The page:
Also within the EUSALP strategy the ecosystem service concept is considered a priority topic. Therefore the according national or regional objectives can be a starting point for the development of common objectives and common action needed for the management of ecosystem services.

Situation in Alpine countries

Objectives for the preservation of Ecosystem services

At present in the Alpine countries at national level no explicit objectives for ES protection or development exist. References are made mainly at strategic level, such as in national biodiversity strategies (Austria, Germany, Italy). However, there are several efforts under way to integrate the ES concept into decision making processes at national level (e.g. Italy: new national law…).

  • The Italian national biodiversity strategy explicitly mentions ecosystem services in two of the three strategic objectives.
  • In France within the EFESE (French National Assessment of Ecosystems and Ecosystem Services) programme the status of ES will be analysed.

At regional level in South Tyrol the regional law for landscape and spatial planning mentions ES mapping and monitoring. In the Piemonte region concrete objectives for ES preservation are part of the Landscape Territorial Plan, the Soil Consumption Law and are in the guidelines for “Ecologically equipped productive areas”.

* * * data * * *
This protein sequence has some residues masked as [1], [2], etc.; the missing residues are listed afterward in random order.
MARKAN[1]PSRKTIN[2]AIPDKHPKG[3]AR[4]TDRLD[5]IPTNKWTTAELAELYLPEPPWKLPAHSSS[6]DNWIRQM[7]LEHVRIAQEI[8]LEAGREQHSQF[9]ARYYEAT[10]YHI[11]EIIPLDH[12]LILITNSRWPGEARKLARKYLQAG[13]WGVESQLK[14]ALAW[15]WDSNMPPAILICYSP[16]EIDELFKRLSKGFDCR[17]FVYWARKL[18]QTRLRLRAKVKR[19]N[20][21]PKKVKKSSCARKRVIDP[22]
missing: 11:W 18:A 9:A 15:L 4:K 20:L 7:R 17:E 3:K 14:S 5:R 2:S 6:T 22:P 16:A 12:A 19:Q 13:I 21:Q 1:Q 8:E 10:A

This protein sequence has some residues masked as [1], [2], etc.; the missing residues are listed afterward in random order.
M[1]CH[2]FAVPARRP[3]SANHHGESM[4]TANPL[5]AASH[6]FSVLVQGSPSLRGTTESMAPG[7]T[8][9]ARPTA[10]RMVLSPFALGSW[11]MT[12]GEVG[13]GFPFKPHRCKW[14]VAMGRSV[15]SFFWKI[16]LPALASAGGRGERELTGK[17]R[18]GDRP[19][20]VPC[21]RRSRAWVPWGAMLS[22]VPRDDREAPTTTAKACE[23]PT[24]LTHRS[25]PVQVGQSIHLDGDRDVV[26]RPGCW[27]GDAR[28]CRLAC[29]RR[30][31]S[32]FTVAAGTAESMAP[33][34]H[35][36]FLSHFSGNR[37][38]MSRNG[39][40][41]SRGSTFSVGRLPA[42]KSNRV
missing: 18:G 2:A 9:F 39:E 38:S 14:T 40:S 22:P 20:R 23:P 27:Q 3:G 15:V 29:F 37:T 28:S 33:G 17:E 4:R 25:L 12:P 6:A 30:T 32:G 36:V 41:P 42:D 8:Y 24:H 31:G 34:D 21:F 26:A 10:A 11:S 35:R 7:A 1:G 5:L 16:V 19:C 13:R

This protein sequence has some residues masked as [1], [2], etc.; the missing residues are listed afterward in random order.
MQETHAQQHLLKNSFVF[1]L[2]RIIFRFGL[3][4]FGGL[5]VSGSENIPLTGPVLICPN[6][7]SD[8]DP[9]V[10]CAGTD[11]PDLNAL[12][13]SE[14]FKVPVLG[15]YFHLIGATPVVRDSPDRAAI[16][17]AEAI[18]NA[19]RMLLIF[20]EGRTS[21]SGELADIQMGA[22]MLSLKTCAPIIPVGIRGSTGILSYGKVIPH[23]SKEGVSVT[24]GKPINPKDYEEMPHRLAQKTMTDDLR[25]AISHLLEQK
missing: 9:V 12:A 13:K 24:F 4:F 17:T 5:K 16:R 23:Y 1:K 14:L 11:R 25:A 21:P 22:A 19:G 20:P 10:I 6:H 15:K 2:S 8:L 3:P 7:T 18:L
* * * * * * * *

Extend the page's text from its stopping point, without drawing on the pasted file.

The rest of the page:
Sectorial objectives for the preservation of ecosystem services

In the sectorial policies no immediate targets for ES management have been adopted, but indirect references can be found in almost all Alpine countries in national laws on nature conservation, forestry, agriculture and rural development.

A common framework in the EU countries are legislative requirements based on EU directives such as the Water Framework Directive, Birds Directive and Flora-Fauna-Habitat Directive.

National biodiversity strategies and national nature conservation acts often contain general objectives which can be used as a reference for the maintenance of ecosystem services as well.

As the state government is responsible for nature conservation laws in some countries, further analyses could be carried out in follow-up activities.

Ecosystem services as guidelines for development

The ecosystem service approach may also be used as guideline or general principle. This application is established in some Alpine countries:

The German forest strategy 2020 requires forest ecosystem services to be considered in the second column of agricultural subsidies.

In Slovenia ecosystem services are addressed in the Strategy for Spatial Development.